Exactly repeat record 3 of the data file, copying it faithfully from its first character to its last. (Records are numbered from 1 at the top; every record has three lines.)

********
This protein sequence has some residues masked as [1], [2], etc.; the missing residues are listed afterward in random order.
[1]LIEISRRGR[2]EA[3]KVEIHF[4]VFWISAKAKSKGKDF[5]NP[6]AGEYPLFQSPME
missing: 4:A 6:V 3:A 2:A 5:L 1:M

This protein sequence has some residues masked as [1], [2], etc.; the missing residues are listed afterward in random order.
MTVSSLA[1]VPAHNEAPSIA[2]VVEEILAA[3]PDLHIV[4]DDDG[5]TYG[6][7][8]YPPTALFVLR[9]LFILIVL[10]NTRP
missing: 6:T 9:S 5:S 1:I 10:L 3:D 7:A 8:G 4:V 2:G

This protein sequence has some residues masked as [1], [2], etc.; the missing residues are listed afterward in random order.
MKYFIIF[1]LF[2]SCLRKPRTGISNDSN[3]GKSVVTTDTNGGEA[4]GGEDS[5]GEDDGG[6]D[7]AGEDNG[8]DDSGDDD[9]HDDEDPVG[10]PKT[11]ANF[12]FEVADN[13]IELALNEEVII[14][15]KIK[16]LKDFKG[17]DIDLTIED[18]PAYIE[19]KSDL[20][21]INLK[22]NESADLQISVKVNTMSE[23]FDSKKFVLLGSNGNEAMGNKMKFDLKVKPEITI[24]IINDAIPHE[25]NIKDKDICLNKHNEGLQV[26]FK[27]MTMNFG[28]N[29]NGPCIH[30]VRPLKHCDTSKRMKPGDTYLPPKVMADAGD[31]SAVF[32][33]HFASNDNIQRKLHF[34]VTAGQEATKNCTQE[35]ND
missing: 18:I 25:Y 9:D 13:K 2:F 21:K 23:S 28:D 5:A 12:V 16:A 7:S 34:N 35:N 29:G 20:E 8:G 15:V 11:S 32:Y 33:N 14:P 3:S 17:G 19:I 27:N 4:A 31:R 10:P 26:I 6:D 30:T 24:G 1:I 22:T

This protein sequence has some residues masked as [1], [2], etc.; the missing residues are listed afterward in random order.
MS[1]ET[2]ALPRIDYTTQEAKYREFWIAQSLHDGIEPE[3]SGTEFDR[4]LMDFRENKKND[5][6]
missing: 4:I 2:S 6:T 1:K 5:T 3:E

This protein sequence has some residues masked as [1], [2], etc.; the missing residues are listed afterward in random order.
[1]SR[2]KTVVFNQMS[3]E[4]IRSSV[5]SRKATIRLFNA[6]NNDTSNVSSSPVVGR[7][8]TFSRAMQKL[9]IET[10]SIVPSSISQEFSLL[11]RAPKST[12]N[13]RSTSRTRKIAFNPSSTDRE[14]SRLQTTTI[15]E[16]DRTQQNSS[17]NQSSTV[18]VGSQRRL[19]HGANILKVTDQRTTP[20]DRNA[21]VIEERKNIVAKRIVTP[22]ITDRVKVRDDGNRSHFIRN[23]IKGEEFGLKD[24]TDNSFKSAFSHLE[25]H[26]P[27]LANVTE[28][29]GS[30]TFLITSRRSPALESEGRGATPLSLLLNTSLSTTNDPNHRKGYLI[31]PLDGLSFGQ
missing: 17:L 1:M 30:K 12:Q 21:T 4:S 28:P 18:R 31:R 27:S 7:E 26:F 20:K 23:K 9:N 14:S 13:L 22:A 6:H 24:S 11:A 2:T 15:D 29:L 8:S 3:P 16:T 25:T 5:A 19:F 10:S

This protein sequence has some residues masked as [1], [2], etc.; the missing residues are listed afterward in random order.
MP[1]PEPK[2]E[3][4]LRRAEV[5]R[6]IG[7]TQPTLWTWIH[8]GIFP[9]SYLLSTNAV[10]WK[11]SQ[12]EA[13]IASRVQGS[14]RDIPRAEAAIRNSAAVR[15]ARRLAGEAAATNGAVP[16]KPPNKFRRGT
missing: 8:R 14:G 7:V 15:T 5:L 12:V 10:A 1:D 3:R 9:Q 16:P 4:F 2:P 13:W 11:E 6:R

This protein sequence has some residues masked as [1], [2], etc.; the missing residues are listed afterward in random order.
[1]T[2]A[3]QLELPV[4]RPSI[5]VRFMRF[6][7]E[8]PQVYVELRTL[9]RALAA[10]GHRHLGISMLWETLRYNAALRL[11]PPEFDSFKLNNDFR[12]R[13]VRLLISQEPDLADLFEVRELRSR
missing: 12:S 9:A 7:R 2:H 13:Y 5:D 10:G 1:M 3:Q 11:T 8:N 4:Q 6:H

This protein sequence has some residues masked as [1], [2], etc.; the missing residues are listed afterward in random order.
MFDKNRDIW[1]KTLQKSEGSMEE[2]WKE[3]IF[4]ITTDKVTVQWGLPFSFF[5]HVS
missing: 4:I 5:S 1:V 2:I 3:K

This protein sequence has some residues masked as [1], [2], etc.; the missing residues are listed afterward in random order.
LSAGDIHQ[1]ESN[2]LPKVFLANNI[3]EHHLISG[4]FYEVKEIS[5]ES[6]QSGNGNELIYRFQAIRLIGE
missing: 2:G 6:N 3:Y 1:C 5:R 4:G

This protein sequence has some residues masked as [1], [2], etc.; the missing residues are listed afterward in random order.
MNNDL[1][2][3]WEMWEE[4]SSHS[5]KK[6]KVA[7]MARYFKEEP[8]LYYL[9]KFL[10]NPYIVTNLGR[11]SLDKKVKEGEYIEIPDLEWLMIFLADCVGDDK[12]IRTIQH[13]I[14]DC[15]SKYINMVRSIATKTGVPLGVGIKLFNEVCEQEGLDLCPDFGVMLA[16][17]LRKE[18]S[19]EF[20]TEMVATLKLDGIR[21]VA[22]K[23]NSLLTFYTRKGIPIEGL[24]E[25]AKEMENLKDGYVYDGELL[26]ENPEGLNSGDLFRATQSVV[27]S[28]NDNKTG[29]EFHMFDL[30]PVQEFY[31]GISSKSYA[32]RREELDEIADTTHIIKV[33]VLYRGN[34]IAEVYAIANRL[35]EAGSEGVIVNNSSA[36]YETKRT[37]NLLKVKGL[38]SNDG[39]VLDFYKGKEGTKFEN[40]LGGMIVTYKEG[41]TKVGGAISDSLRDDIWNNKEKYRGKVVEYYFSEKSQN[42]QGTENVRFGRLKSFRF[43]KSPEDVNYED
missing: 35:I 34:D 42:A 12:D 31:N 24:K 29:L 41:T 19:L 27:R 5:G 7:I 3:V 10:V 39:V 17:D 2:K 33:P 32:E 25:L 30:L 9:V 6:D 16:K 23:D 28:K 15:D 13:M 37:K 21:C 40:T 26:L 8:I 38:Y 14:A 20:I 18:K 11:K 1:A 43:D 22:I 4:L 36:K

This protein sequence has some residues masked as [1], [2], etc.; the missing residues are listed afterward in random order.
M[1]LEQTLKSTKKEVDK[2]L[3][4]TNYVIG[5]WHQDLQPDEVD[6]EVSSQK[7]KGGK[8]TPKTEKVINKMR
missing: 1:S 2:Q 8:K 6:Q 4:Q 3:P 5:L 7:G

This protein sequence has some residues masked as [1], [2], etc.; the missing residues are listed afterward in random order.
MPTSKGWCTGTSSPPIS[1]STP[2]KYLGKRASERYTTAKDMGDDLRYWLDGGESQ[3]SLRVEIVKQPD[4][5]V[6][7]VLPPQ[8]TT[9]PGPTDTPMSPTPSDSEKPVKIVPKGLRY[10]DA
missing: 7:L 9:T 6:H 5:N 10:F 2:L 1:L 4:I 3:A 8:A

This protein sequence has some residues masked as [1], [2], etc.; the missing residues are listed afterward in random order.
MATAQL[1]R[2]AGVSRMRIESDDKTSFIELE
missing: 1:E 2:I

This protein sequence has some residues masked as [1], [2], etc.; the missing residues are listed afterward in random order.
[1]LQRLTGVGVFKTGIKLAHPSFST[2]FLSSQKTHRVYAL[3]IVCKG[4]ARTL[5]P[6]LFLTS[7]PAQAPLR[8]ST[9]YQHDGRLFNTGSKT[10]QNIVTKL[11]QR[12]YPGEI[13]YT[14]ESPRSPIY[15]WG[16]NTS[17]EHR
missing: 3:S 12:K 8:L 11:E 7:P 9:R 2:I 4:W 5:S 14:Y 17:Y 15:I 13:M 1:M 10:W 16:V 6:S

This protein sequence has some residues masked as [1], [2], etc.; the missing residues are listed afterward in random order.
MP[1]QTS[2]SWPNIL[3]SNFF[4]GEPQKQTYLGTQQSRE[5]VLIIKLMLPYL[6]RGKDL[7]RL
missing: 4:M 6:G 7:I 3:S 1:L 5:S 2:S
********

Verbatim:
This protein sequence has some residues masked as [1], [2], etc.; the missing residues are listed afterward in random order.
MKYFIIF[1]LF[2]SCLRKPRTGISNDSN[3]GKSVVTTDTNGGEA[4]GGEDS[5]GEDDGG[6]D[7]AGEDNG[8]DDSGDDD[9]HDDEDPVG[10]PKT[11]ANF[12]FEVADN[13]IELALNEEVII[14][15]KIK[16]LKDFKG[17]DIDLTIED[18]PAYIE[19]KSDL[20][21]INLK[22]NESADLQISVKVNTMSE[23]FDSKKFVLLGSNGNEAMGNKMKFDLKVKPEITI[24]IINDAIPHE[25]NIKDKDICLNKHNEGLQV[26]FK[27]MTMNFG[28]N[29]NGPCIH[30]VRPLKHCDTSKRMKPGDTYLPPKVMADAGD[31]SAVF[32][33]HFASNDNIQRKLHF[34]VTAGQEATKNCTQE[35]ND
missing: 18:I 25:Y 9:D 13:K 2:F 21:K 23:S 28:D 5:A 12:V 16:A 7:S 34:N 35:N 29:G 20:E 8:G 15:V 11:S 32:Y 33:N 14:P 3:S 17:G 19:I 27:N 4:A 31:R 10:P 26:I 6:D 30:T 24:G 1:I 22:T